Biontology is a system designed to test the body's toxins over time. How did you conceive of the concept and how does it work?
Throughout the years—and we have been doing this for 35 years—we've come to understand, by listening to our patients' cases, that there is a link between their symptoms and their organs. To understand the problems that can arise from a degeneration of their organs, we created a system to measure the evolution of the toxins in the body. The intoxication of the body's ecosystem depends on two things: the rate of the body's indigenous toxin production and the body's ability to eliminate exogenous toxins, which are derived from food, the environment and the body's psychological and emotional state. It is evident that the process of aging reduces one's capacity to eliminate toxins, thus to fight aging, one must fight toxins as well.
How does one know that a detoxifying procedure is necessary?
When one begins to experience certain abnormalities: headaches, digestive trouble, fatigue, etc. Each of these symptoms is the body's attempt to alert a person to a problem. We attempt to hide the symptoms by relieving them with medications, but we must first rid the body of the toxins that are provoking the symptoms.
When does one typically feel the onset of these symptoms?
It can happen at any age. Some of the problems are genetic, such as a dysfunctional liver, kidney or circulatory system, but in general, those who seek treatment more often than not have already reached middle age.
What is the detoxifying experience like?
It's different for each person, and depends on each person's level of intoxication. For some, there are no problems throughout; others in the beginning might experience headaches. It's very personal. When you finish the cure, you have the sensation that your entire body functions better; your brain is more alert, your body feels lighter and more dynamic, and your digestion is improved.
How has your clientele evolved since you first began?
In the last ten years, the clientele has changed tremendously, thanks to our society's increased access to information on health and well-being through the Internet, television and magazines. Whether or not I agree with all that's said, the general population has benefited from a heightened sense of awareness about how stress levels, diet and personal environment can directly impact health. Even those whose knowledge is not very sophisticated are surrounded by all this information, and they have gained from this information revolution. As a result, their attitude and outlook has changed. They want to live better and longer, and are searching for ways of accomplishing those goals. People no longer accept immobility, passiveness; more and more, they want to participate directly in their personal preservation, not solely to improve their looks, but to feel better as well.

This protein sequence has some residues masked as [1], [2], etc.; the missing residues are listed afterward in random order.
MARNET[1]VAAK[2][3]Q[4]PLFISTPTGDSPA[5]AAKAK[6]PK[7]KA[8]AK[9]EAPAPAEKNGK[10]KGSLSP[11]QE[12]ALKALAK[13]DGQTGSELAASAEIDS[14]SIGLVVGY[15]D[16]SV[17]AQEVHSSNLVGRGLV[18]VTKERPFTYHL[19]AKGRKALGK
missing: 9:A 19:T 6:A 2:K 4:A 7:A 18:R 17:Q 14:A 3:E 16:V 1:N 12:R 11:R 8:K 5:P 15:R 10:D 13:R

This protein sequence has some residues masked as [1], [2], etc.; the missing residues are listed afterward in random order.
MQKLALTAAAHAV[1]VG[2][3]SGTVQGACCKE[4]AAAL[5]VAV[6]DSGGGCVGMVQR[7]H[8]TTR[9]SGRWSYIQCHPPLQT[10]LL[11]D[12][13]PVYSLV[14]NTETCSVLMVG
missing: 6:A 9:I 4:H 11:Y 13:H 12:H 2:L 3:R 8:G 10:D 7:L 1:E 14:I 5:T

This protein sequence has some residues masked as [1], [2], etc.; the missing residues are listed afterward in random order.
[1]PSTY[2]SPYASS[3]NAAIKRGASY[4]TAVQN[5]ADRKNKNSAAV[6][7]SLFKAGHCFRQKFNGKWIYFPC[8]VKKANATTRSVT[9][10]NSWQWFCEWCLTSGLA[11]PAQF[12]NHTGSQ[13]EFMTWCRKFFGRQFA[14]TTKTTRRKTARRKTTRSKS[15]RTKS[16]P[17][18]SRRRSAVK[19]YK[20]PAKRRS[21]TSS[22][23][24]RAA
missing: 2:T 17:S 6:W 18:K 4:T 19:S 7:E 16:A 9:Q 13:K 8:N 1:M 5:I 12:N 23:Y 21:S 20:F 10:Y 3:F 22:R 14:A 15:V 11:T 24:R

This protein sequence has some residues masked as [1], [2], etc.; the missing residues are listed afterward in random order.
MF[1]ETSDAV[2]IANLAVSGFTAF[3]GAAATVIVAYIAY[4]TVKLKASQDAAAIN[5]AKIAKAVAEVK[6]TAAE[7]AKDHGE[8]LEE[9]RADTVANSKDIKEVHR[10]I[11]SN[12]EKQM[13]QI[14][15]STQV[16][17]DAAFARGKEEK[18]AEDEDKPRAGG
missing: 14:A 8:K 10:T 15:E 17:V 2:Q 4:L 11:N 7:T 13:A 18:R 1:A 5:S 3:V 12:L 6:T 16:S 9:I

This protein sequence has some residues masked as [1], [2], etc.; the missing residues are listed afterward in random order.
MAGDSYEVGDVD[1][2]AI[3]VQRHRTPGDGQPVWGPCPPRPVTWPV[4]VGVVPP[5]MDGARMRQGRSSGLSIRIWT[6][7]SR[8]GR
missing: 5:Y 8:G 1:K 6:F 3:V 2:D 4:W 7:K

You were one of the first to create a health resort that was luxurious in design. This approach has become a dominant trend in tourism. What is your opinion of this trend?
It's important to note that luxury hinges on the quality of the service providers more than on the setting. Why have a luxurious atmosphere if you don't have a team of qualified professionals? It's the team that determines the level of luxury. You can have the most beautiful setting with the most incompetent employees. What will you find there? Vanity, snobbishness. For me, my team is my definition of luxury. To be open, knowledgeable and able to meet the needs and demands of our guests is core of my concept's philosophy. Creating an environment that is pleasant to be in and playing Zen music for your guests is easy, but if you don't sacrifice a large part of your energy in training your team, if you don't have a strong philosophical and experiential base, your destination will not amount to very much.
You have penned many books, have a radio show in Italy, a cookbook, and have opened several spa destinations. In essence, you have turned your name into a lifestyle brand. What does that lifestyle stand for?
My objective has always been to help people learn the techniques for improving their health and lifestyle. My radio show is an important tool for communicating my philosophy to a larger public. We have a large radio audience, and 99% have never been to our type of center, but for me the greatest satisfaction and professional insight come through listening to their problems and helping them find ways to resolve them. For me, the art of living is about always having the sensation that things are evolving. I don't live in the past, even less in the future. I live in the present, which is very important to me. If I die in 10 minutes or in 10 years, I want my days to have happened as a dynamic expansion, because the world is constantly evolving. Aging is a natural phenomenon that one must accompany rather than deny.